Vigilant Blog

News, trends and analysis in employment law, HR, safety & workers' comp

Mar 30, 2015

Incomplete FMLA policy language snares employer

Leave Laws 

When an employer’s Family and Medical Leave Act (FMLA) policy failed to include all of the eligibility requirements in the statute, an employee who met the stripped-down version of the policy may have been entitled to FMLA leave, ruled a federal appeals court.

The policy stated full-time employees who had worked for the employer and accumulated 1,250 work hours in the previous 12 months were eligible under the FMLA. However, the employee did not work for a location that had 50 or more employees within 75 miles, which is required by the statute for eligibility. The court found the policy language prevented the employer from winning as a matter of law on the employee’s claim to FMLA protection. The court allowed the employee’s claim to move forward even though the employee was not eligible under the FMLA.  The court said a jury should decide whether the employee reasonably relied on the employer’s FMLA policy (Tilley v. Kalamazoo County Road Commission, 6th Cir, Jan. 2015).

Tips:  If you have some locations that have 50 employees within 75 miles, and others that don’t, it may seem unfair that the employees at the smaller locations will never be eligible for FMLA leave. Before you decide to be generous and apply the FMLA to all of your locations, though, talk with your insurance carrier: Will the carrier consent to employees staying on the health insurance plan as active employees during time off that doesn’t legally qualify as FMLA leave? It’s better to address this ahead of time, before an expensive medical claim arises.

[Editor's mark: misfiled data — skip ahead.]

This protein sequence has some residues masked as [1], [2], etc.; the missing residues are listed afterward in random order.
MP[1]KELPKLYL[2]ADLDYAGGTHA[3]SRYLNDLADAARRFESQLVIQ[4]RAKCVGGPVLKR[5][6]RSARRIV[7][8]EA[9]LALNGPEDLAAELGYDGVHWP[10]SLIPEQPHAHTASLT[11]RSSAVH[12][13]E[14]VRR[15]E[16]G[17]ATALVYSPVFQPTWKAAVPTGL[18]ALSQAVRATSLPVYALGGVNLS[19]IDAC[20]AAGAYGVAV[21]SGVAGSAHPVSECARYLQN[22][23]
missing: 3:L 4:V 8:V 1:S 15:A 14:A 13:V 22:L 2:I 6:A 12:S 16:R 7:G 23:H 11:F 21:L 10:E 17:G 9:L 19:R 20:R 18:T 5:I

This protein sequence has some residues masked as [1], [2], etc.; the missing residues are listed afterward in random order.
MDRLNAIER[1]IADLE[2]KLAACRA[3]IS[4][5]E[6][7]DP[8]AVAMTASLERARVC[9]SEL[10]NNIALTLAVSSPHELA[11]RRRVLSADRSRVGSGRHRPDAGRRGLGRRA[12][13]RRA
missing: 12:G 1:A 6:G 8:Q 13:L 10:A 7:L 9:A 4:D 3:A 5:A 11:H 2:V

Make sure your employee handbook is up to date and your policies are accurate and apply to all your employee locations. Your Vigilant employment attorney can help you with a legal policy review and address additional FMLA and employment law concerns.

This website presents general information in nontechnical language. This information is not legal advice. Before applying this information to a specific management decision, consult legal counsel.